The work begins

Every time I go back to the Annamites I’m surprised by just how tough it is to work in this landscape. It’s up one mountain and down another in terrain that would give a mountain goat vertigo. (That being said, there is a goat-like animal here called a serow that I will blog about in the future). This trip was no exception. It was hard to get back into the routine of things. This is the most physically demanding landscape I’ve ever worked in. But the rewards outweigh the difficulties. For a tropical ecologist there are few places in the world as spectacular as the Indochina moist broadleaf forests. It’s one of the most biologically intense places on the planet.

It didn’t take long to realize that for leeches we would have to stay close to the streams. To find animal sign it was best to work the mountains―but unfortunately these areas were very dry and leechless. In several hours of searching the ridgetops we found only four or five leeches. Even then, two of those were picked off our clothing, and I’m convinced that they were hitchhikers that had latched on when we were climbing through streamside vegetation. The fact that leeches were not found in the majority of the forested area was both unexpected and unfortunate. Our searches were limited to small areas and a specific microhabitat. But that’s the way fieldwork goes. You have to roll with the punches. But I hope this is an anomaly: If all sites that I survey this fall are this dry it will make it difficult to collect the large leech numbers needed to detect rare species.

Wet streamside vegetation
Wet streamside vegetation

At least we weren’t completely striking out. It took some effort, but we were finding leeches. Several people have asked me how exactly one goes about collecting terrestrial leeches. It’s surprisingly simple. Usually they find you. At a bare minimum the only requirement is a pulse. There are ways to improve your odds. If you can take a more proactive approach—overturning vegetation, looking through leaf piles, crawling on hands and knees in places that look particularly leechy (best not to think about venomous snakes when you’re doing this)—you can increase your success rate at least twofold. In fact, I’d say that most of the leeches I collect are on the ground or clinging to low hanging vegetation. I’ve also noticed that there seems to be some delay in leech reactions. It’s best to let one person travel ahead on the path and then have another follow slowly behind, scanning the ground for movement, ever on the lookout for inching ectoparasites.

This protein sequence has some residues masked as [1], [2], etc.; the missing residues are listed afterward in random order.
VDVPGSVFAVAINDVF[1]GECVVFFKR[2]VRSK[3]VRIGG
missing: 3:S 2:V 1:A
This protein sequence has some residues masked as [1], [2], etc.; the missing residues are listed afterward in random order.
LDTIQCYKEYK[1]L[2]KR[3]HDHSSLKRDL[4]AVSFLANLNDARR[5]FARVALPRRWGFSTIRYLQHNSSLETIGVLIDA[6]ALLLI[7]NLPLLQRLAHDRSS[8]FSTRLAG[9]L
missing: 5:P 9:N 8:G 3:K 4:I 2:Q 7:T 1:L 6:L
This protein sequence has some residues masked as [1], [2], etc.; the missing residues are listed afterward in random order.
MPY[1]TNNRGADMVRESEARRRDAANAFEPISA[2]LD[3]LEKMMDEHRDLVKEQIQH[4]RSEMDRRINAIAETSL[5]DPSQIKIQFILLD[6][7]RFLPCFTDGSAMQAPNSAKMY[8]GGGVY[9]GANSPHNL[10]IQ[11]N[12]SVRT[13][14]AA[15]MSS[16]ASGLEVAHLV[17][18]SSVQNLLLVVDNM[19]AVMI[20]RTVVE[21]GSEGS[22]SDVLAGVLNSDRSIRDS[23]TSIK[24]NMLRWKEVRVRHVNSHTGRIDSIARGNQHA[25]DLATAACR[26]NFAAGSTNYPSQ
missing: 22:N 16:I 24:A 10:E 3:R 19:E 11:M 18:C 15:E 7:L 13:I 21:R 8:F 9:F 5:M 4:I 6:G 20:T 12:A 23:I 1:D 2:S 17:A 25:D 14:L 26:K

These first days set the work schedule for the entire trip. Wake up early, hike along the mountain streams, find as many leeches as possible. Although I was disappointed that we couldn’t search the ridgetops it was gratifying to know that we were collecting samples in a good location and making overall progress. It’s possible that there are more leeches on the mountains during the rainy season and I’d make a point of coming back then. But for now we’d do what we could. I kept reminding myself that every leech collected in these biodiverse and unexplored forests is valuable. Even if we didn’t get the sample size that we wanted, a small number of leeches, even a handful, could provide critical insights into the ecology of this region.

Mountain stream
Mountain stream
Dangerous terrain
Dangerous terrain

 

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